Zcash, which is an implementation of the zerocash concept, is often referred to as the first form of truly anonymous digital cash. While Bitcoin been called a haven for criminals by many misinformed individuals, the reality is Satoshi Nakamoto’s creation is a mostly-transparent ledger.
Although Zcash enables the highest level of privacy currently allowed by cryptography, there are still some potential issues (mostly unrelated to privacy) for the financial-anonymity protocol to overcome. Zcash CEO Zooko Wilcox-O’Hearn recently discussed some of these issues on Epicenter Bitcoin.
Privacy Preserving Spends Take a Minute or Two to Generate
The main issue with Zcash right now is that generating a new privacy-preserving spend is somewhat inefficient. Zooko, as he is commonly known, explained this issue during his recent Epicenter Bitcoin appearance:
“The current alpha code that we have running on a testnet ‒ it takes like about a minute or two of CPU time to generate a new privacy-preserving spend and only like a few milliseconds, I think, to verify. The latter part is for the good for performance, and that’s really important because all the full nodes and the miners have to be doing verifications all the time. The former part is pretty bad because it takes a whole minute or two on like a high-powered, supercomputer 64-bit laptop CPU.”
Zooko also added that privacy-preserving spend generation likely requires more than 4 gigabytes of RAM, although he also mentioned that they don’t have precise measurements on RAM requirements quite yet.
In regard to the consequences of the current system requirements involved with privacy-preserving spends, Zooko stated:
“That is totally prohibitive for certain use cases like generating a new spend on your smartphone, for starters. Also, anything that’s got a real low-latency requirement where you get incoming money you receive and then like a millisecond later you need to spend that money to someone else right away ‒ that’s totally impossible with the current protocol.”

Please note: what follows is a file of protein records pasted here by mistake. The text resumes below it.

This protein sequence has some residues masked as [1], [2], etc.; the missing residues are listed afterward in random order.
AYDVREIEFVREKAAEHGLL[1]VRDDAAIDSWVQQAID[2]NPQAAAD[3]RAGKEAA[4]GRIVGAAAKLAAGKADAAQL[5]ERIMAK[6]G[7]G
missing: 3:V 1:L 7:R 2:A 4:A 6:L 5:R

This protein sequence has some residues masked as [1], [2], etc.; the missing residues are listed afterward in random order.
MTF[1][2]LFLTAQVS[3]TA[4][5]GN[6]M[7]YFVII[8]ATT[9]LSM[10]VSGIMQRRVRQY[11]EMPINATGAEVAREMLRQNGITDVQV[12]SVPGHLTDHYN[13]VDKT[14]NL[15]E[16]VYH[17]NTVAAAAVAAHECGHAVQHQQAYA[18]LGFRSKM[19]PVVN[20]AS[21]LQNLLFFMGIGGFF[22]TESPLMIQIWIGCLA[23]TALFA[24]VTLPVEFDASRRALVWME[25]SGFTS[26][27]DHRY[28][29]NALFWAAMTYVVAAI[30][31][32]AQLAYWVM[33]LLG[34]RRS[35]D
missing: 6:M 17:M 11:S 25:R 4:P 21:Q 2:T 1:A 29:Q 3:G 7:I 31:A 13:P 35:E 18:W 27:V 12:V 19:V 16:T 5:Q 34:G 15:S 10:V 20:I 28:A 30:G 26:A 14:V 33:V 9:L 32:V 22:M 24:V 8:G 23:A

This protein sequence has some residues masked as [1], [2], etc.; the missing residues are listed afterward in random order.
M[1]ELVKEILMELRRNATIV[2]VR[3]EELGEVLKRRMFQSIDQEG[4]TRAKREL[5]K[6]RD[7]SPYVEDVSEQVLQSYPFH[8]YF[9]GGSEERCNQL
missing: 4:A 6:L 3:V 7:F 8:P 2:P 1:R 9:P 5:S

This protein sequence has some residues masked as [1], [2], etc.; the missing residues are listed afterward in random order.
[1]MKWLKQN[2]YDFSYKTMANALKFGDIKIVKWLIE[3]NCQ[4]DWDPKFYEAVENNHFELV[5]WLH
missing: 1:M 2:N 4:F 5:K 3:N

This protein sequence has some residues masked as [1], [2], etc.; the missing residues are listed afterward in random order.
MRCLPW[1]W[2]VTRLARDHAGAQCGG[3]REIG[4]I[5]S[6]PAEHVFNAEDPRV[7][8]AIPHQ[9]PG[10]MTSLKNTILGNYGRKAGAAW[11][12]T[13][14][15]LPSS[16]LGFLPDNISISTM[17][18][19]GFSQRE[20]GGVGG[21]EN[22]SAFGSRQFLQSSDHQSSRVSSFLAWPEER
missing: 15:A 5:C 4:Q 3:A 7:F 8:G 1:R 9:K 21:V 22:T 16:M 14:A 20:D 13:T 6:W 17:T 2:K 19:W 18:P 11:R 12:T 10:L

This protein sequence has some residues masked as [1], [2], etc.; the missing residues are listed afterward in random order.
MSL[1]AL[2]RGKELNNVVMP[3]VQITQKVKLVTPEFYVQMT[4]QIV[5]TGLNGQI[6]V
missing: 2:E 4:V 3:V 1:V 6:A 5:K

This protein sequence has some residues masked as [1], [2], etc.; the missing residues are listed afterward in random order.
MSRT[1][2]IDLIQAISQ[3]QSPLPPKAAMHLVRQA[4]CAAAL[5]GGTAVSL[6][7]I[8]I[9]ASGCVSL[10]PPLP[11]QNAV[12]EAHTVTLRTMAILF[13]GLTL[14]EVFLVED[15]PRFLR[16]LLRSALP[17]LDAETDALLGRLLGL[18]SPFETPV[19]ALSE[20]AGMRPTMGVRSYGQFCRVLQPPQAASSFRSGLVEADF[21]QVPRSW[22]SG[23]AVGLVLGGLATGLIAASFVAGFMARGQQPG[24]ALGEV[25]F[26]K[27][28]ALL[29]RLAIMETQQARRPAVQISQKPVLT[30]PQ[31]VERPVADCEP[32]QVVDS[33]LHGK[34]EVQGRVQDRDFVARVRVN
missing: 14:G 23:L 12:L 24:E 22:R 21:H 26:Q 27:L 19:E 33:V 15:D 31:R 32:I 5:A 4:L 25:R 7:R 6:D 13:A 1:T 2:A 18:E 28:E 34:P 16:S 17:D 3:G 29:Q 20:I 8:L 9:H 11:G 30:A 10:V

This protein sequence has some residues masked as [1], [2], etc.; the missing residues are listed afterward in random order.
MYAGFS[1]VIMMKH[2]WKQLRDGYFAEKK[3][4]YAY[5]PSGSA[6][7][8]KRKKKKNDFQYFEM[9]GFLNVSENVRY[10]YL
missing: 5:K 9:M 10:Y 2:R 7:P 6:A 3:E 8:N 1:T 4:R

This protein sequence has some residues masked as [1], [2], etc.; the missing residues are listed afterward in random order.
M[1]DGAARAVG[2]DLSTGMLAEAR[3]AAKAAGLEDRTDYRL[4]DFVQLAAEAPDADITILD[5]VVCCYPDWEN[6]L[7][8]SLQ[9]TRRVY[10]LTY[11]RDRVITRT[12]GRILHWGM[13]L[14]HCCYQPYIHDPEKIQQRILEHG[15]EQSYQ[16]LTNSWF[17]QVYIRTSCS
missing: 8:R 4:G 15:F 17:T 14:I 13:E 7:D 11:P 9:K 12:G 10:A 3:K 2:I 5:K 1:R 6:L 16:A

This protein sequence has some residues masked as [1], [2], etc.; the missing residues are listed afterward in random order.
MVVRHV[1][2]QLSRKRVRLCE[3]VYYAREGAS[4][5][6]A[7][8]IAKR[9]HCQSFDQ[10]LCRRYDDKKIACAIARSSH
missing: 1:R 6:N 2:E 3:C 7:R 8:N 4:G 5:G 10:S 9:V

With the current version of Zcash, there are definitely efficiency and usability tradeoffs. Having said that, this system is also intended to give users the highest level of financial anonymity and privacy.
Getting Around Zcash’s Efficiency Issues
Although Zcash’s privacy-preserving transactions are somewhat inefficient, the digital currency’s users also have the ability to make traditional, transparent transactions, which are similar to Bitcoin transactions. Zooko explained that using a hybrid of privacy-preserving and transparent transactions on the Zcash blockchain can still offer many advantages over a traditional Bitcoin transaction.
“The existence of the privacy-preserving transactions means that they break the links of the chain of transaction history,” the Zcash CEO noted.
Zooko also explained how a combination of private and non-private transactions would work in greater detail:
“There might be ways around it because if you have a buffer of money you can spend it using a privacy-preserving payment, so there’s no linkage between where it came to you. Then, you can privately spend it to a new address. So, there’s no linkage in the blockchain between where you got it and that new address that currently controls it. Then, you could do a non-private spend of it directly from that address.”
Having said that, Zooko also stated this type of usage of the Zcash blockchain will not offer the greatest level of privacy for its users. He stated:
“Earlier I said, ‘Zcash offers the maximum possible privacy that cryptography can provide.’ And that is true ‒ if all you ever do with it is the privacy-preserving spends. Then, you’re putting as little information as possible into the blockchain.”
Missing Out on Some of Bitcoin’s Functionality
In addition to Zcash’s efficiency issues, the “HTTPS for money” also cannot enable many useful features of Bitcoin in its subset of privacy-preserving transactions. Zooko explained:
“There’s a bunch of functionality in the Bitcoin ‒ or the globally transparent protocol ‒ that we can’t do with a privacy-preserving spend ‒ like multisignature transactions. Those are really important in Bitcoin. There’s a lot of really cool things being built with multisignature transactions.”
He then clarified his point further:
“Zcash can do multisignature transactions using the globally transparent subset of the protocol, but when you want to do a privacy-preserving spend, you can’t do multisignature.”
Although there are still some issues with the Zcash protocol, it’s clear that the availability of a truly anonymous cash system is desired by the vast majority of the digital currency community. This sort of cryptographically-ensured privacy should become more usable over time. Perhaps the currently-available testnet version of Zcash should be viewed as an early preview of what’s to come in the future of privacy-conscious digital currencies.
Kyle Torpey is a freelance journalist who has been following Bitcoin since 2011. His work has been featured on VICE Motherboard, Business Insider, NASDAQ, RT’s Keiser Report and many other media outlets. You can follow @kyletorpey on Twitter.